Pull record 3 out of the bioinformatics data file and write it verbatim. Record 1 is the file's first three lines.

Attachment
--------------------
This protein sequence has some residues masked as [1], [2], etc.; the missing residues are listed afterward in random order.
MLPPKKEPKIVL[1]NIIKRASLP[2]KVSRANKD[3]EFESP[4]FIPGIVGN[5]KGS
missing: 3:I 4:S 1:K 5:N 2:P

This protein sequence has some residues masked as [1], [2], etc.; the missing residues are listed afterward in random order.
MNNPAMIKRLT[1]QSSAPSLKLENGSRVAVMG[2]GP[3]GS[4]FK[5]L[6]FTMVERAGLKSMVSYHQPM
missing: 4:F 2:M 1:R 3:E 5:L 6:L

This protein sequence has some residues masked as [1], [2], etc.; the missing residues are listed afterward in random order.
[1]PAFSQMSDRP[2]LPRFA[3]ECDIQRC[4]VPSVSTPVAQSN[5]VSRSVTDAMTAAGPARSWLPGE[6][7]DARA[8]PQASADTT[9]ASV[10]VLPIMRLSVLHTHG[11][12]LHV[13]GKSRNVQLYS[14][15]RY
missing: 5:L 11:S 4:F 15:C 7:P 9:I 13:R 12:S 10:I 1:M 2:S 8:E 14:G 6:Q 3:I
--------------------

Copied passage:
This protein sequence has some residues masked as [1], [2], etc.; the missing residues are listed afterward in random order.
[1]PAFSQMSDRP[2]LPRFA[3]ECDIQRC[4]VPSVSTPVAQSN[5]VSRSVTDAMTAAGPARSWLPGE[6][7]DARA[8]PQASADTT[9]ASV[10]VLPIMRLSVLHTHG[11][12]LHV[13]GKSRNVQLYS[14][15]RY
missing: 5:L 11:S 4:F 15:C 7:P 9:I 13:R 12:S 10:I 1:M 2:S 8:E 14:G 6:Q 3:I